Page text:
Resident and recruited macrophages differentially contribute to cardiac healing after myocardial ischemia

Tobias Weinberger, Messerer Denise, Markus Joppich, Maximilian Fischer, Clarisabel Garcia Rodriguez, Konda Kumaraswami, Vanessa Wimmler, Sonja Ablinger, Saskia Räuber, Jiahui Fang, Lulu Liu, Wing Han Liu, Julia Winterhalter, Johannes Lichti, Lukas Thomas, Dena Esfandyari, Guelce Percin, Sandra Matin, Andrés Hidalgo, Claudia WaskowStefan Engelhardt, Andrei Todica, Ralf Zimmer, Clare Pridans, Elisa Gomez Perdiguero, Christian Schulz

Research output: Contribution to journalArticlepeer-review


Cardiac macrophages are heterogenous in phenotype and functions, which has been associated with differences in their ontogeny. Despite extensive research, our understanding of the precise role of different subsets of macrophages in ischemia/reperfusion (I/R) injury remains incomplete. We here investigated macrophage lineages and ablated tissue macrophages in homeostasis and after I/R injury in a CSF1R-dependent manner. Genomic deletion of a fms-intronic regulatory element (FIRE) in the Csf1r locus resulted in specific absence of resident homeostatic and antigen-presenting macrophages, without affecting the recruitment of monocyte-derived macrophages to the infarcted heart. Specific absence of homeostatic, monocyte-independent macrophages altered the immune cell crosstalk in response to injury and induced proinflammatory neutrophil polarization, resulting in impaired cardiac remodeling without influencing infarct size. In contrast, continuous CSF1R inhibition led to depletion of both resident and recruited macrophage populations. This augmented adverse remodeling after I/R and led to an increased infarct size and deterioration of cardiac function. In summary, resident macrophages orchestrate inflammatory responses improving cardiac remodeling, while recruited macrophages determine infarct size after I/R injury. These findings attribute distinct beneficial effects to different macrophage populations in the context of myocardial infarction.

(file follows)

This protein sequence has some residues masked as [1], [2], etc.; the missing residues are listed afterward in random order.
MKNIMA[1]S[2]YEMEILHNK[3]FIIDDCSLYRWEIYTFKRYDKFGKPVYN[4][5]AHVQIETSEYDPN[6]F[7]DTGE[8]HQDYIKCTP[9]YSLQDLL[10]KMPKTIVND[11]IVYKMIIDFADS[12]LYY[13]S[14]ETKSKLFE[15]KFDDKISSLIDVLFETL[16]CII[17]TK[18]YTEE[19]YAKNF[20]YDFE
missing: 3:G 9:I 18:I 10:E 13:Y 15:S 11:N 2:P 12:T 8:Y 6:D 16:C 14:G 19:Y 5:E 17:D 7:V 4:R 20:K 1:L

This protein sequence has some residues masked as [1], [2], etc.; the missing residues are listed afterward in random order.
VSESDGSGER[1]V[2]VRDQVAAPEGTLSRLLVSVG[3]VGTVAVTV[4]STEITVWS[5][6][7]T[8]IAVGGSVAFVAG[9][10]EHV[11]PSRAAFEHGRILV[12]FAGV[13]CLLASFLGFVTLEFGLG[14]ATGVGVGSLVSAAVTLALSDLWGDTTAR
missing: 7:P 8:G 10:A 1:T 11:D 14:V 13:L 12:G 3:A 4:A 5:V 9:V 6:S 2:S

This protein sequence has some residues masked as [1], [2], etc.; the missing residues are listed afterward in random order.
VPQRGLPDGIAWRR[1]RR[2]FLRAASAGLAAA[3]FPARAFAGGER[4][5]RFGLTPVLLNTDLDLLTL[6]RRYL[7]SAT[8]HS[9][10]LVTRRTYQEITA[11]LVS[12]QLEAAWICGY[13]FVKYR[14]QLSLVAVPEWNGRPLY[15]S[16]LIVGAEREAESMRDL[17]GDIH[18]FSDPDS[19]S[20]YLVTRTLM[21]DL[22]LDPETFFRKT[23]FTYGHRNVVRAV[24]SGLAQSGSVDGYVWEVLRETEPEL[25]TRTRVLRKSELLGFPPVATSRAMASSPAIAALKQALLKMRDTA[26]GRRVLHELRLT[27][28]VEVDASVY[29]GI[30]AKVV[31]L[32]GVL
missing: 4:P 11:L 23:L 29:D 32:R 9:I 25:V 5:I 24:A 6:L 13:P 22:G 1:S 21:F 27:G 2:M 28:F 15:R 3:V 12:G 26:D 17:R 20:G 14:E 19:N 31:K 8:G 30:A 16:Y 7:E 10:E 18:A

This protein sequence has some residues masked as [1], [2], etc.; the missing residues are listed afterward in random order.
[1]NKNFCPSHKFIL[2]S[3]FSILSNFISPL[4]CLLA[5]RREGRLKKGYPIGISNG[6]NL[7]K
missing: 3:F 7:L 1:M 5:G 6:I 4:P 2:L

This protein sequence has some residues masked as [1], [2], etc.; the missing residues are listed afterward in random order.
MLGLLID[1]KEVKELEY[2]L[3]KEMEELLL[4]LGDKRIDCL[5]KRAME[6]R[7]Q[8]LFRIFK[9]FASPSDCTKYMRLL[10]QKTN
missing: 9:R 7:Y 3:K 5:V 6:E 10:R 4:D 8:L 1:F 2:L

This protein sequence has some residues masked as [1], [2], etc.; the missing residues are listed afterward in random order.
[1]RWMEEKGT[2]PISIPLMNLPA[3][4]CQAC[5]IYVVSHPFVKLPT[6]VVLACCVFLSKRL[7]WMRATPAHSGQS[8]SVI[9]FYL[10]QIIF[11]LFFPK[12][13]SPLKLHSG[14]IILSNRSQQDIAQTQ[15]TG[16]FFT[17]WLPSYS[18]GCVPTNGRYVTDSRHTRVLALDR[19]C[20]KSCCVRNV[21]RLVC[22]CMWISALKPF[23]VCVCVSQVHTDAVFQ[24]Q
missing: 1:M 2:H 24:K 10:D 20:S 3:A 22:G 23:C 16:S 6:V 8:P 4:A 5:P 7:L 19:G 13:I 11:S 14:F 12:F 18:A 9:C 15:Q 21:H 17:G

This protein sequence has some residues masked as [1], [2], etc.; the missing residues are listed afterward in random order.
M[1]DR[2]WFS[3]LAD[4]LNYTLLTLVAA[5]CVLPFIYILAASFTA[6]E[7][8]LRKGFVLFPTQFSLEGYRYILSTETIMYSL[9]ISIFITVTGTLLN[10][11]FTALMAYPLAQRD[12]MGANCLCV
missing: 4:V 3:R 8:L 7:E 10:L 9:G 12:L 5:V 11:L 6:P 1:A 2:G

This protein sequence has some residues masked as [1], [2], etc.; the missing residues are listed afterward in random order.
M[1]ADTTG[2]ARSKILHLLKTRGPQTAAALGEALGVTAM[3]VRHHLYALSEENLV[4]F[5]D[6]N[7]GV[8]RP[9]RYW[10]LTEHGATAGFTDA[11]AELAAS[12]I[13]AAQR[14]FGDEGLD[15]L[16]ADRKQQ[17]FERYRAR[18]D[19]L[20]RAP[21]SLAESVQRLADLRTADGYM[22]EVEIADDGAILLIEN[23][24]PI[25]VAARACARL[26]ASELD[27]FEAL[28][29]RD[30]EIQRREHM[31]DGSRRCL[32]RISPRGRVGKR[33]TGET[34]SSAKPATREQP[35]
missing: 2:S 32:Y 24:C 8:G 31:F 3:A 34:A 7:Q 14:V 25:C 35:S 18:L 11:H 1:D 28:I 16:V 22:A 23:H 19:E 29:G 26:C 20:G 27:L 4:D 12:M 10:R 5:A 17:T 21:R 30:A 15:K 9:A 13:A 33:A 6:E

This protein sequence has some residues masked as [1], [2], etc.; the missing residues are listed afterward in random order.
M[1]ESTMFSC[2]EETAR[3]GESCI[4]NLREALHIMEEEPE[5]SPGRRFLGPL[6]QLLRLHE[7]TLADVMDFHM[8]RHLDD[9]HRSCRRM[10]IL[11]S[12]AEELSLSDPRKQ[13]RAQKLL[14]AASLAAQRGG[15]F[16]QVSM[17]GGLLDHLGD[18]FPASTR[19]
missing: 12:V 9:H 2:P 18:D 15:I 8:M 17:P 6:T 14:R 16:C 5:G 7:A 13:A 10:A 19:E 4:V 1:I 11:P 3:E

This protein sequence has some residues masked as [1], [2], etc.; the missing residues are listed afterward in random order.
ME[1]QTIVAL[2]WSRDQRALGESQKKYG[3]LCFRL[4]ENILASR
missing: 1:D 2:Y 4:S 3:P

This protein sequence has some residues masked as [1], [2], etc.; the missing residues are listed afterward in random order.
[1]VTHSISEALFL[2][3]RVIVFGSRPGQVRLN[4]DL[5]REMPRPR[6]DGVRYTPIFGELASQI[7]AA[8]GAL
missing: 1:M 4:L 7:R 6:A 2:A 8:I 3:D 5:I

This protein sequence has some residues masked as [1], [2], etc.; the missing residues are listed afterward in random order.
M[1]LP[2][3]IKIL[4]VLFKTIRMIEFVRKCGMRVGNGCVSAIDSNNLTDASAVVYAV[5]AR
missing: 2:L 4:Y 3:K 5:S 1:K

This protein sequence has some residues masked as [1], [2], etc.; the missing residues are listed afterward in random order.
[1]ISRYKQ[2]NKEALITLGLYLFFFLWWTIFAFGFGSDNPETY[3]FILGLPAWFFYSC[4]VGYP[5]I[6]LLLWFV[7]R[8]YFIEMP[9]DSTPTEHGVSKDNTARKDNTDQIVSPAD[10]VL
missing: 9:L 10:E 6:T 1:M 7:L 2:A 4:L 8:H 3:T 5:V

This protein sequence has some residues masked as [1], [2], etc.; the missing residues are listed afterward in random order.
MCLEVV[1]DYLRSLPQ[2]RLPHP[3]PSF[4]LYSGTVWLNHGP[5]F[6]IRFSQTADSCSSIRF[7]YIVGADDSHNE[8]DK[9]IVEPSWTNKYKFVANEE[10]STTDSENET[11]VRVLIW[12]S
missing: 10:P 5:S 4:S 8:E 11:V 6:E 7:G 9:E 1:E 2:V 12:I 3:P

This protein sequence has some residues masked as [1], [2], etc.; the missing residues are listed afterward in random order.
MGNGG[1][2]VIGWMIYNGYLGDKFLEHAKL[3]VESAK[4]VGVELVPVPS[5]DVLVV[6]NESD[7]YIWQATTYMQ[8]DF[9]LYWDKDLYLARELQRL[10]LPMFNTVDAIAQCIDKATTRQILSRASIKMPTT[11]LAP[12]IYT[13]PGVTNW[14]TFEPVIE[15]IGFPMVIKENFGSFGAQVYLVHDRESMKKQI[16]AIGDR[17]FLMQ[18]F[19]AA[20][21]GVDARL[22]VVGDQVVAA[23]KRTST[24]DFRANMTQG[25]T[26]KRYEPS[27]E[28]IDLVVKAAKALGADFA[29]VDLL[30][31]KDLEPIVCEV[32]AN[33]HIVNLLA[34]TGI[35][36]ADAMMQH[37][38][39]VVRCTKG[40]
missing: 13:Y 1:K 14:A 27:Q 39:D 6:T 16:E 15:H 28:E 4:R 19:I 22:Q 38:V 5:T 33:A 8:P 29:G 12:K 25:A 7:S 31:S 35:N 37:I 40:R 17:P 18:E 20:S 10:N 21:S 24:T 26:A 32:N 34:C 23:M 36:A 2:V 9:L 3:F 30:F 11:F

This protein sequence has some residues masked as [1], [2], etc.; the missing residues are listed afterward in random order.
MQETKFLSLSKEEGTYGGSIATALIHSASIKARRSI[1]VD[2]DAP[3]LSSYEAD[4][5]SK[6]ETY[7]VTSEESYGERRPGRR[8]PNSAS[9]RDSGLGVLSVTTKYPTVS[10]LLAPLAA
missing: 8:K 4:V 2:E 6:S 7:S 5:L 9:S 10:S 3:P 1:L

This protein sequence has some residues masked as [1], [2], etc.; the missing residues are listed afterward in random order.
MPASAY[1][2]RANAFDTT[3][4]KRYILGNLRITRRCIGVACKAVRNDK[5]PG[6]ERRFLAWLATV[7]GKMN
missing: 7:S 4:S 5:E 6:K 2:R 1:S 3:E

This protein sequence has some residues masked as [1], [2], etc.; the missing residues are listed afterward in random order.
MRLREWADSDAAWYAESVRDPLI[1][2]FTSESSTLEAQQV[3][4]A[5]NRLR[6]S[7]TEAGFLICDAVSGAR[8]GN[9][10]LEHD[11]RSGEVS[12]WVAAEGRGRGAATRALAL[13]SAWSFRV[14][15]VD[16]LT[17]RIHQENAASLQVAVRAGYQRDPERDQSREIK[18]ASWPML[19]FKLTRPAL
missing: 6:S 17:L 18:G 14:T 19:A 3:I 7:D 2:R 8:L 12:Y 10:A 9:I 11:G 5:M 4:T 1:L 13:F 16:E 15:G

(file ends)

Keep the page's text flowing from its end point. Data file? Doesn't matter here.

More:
Original languageEnglish
StatePublished - 22 May 2024
Externally publishedYes


  • developmental biology
  • immunology
  • inflammation
  • macrophage
  • mouse
  • myocardial infarction

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